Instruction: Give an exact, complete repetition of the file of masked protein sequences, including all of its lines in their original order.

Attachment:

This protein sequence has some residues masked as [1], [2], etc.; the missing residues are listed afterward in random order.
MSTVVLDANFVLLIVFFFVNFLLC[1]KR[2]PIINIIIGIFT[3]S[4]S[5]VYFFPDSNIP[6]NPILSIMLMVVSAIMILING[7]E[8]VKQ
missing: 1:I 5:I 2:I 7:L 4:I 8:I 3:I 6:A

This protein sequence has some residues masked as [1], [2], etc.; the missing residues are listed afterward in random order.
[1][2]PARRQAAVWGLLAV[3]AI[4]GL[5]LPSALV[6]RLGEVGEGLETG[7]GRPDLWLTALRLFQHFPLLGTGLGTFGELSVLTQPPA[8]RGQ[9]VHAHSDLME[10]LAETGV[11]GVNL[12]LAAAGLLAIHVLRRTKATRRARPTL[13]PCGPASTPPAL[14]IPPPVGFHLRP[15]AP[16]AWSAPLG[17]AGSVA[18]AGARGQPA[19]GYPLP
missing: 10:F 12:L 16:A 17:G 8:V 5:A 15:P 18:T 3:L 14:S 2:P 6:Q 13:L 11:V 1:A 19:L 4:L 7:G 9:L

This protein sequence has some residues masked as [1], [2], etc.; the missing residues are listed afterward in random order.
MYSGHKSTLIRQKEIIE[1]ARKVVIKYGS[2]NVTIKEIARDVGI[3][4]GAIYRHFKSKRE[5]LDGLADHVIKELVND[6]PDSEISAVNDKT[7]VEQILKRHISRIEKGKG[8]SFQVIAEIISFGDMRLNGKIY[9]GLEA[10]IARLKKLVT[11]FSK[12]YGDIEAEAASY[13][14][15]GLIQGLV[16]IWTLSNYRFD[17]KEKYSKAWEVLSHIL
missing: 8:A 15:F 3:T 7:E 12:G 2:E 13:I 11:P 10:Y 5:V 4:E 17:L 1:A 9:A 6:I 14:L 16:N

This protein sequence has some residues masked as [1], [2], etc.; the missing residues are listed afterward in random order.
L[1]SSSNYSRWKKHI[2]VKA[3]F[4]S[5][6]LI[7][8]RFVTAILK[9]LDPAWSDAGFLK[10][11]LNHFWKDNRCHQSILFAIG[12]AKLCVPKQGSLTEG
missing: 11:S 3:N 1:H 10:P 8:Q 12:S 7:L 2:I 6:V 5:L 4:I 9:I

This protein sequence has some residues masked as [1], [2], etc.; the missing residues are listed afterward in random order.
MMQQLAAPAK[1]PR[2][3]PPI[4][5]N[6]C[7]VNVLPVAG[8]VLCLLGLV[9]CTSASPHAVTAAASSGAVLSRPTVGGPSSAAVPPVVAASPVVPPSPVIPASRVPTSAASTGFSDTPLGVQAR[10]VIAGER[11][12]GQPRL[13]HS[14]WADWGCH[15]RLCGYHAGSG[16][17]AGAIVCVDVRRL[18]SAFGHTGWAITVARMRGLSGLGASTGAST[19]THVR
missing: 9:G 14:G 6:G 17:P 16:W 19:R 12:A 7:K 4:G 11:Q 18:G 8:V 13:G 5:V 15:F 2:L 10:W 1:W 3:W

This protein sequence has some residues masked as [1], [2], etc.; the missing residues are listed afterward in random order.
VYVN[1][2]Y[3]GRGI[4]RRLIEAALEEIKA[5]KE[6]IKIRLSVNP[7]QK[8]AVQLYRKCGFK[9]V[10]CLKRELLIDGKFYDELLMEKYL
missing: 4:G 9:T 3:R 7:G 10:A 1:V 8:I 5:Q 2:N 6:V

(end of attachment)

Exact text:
This protein sequence has some residues masked as [1], [2], etc.; the missing residues are listed afterward in random order.
MSTVVLDANFVLLIVFFFVNFLLC[1]KR[2]PIINIIIGIFT[3]S[4]S[5]VYFFPDSNIP[6]NPILSIMLMVVSAIMILING[7]E[8]VKQ
missing: 1:I 5:I 2:I 7:L 4:I 8:I 3:I 6:A

This protein sequence has some residues masked as [1], [2], etc.; the missing residues are listed afterward in random order.
[1][2]PARRQAAVWGLLAV[3]AI[4]GL[5]LPSALV[6]RLGEVGEGLETG[7]GRPDLWLTALRLFQHFPLLGTGLGTFGELSVLTQPPA[8]RGQ[9]VHAHSDLME[10]LAETGV[11]GVNL[12]LAAAGLLAIHVLRRTKATRRARPTL[13]PCGPASTPPAL[14]IPPPVGFHLRP[15]AP[16]AWSAPLG[17]AGSVA[18]AGARGQPA[19]GYPLP
missing: 10:F 12:L 16:A 17:G 8:V 5:A 15:P 18:T 3:L 14:S 2:P 6:Q 13:L 11:V 1:A 19:L 4:L 7:G 9:L

This protein sequence has some residues masked as [1], [2], etc.; the missing residues are listed afterward in random order.
MYSGHKSTLIRQKEIIE[1]ARKVVIKYGS[2]NVTIKEIARDVGI[3][4]GAIYRHFKSKRE[5]LDGLADHVIKELVND[6]PDSEISAVNDKT[7]VEQILKRHISRIEKGKG[8]SFQVIAEIISFGDMRLNGKIY[9]GLEA[10]IARLKKLVT[11]FSK[12]YGDIEAEAASY[13][14][15]GLIQGLV[16]IWTLSNYRFD[17]KEKYSKAWEVLSHIL
missing: 8:A 15:F 3:T 7:E 12:G 2:E 13:I 11:P 10:Y 5:V 4:E 17:L 1:A 9:A 6:I 14:L 16:N

This protein sequence has some residues masked as [1], [2], etc.; the missing residues are listed afterward in random order.
L[1]SSSNYSRWKKHI[2]VKA[3]F[4]S[5][6]LI[7][8]RFVTAILK[9]LDPAWSDAGFLK[10][11]LNHFWKDNRCHQSILFAIG[12]AKLCVPKQGSLTEG
missing: 11:S 3:N 1:H 10:P 8:Q 12:S 7:L 2:I 6:V 5:L 4:I 9:I

This protein sequence has some residues masked as [1], [2], etc.; the missing residues are listed afterward in random order.
MMQQLAAPAK[1]PR[2][3]PPI[4][5]N[6]C[7]VNVLPVAG[8]VLCLLGLV[9]CTSASPHAVTAAASSGAVLSRPTVGGPSSAAVPPVVAASPVVPPSPVIPASRVPTSAASTGFSDTPLGVQAR[10]VIAGER[11][12]GQPRL[13]HS[14]WADWGCH[15]RLCGYHAGSG[16][17]AGAIVCVDVRRL[18]SAFGHTGWAITVARMRGLSGLGASTGAST[19]THVR
missing: 9:G 14:G 6:G 17:P 16:W 19:R 12:A 7:K 4:G 11:Q 18:G 8:V 13:G 5:V 15:F 2:L 10:W 1:W 3:W

This protein sequence has some residues masked as [1], [2], etc.; the missing residues are listed afterward in random order.
VYVN[1][2]Y[3]GRGI[4]RRLIEAALEEIKA[5]KE[6]IKIRLSVNP[7]QK[8]AVQLYRKCGFK[9]V[10]CLKRELLIDGKFYDELLMEKYL
missing: 4:G 9:T 3:R 7:G 10:A 1:V 8:I 5:Q 2:N 6:V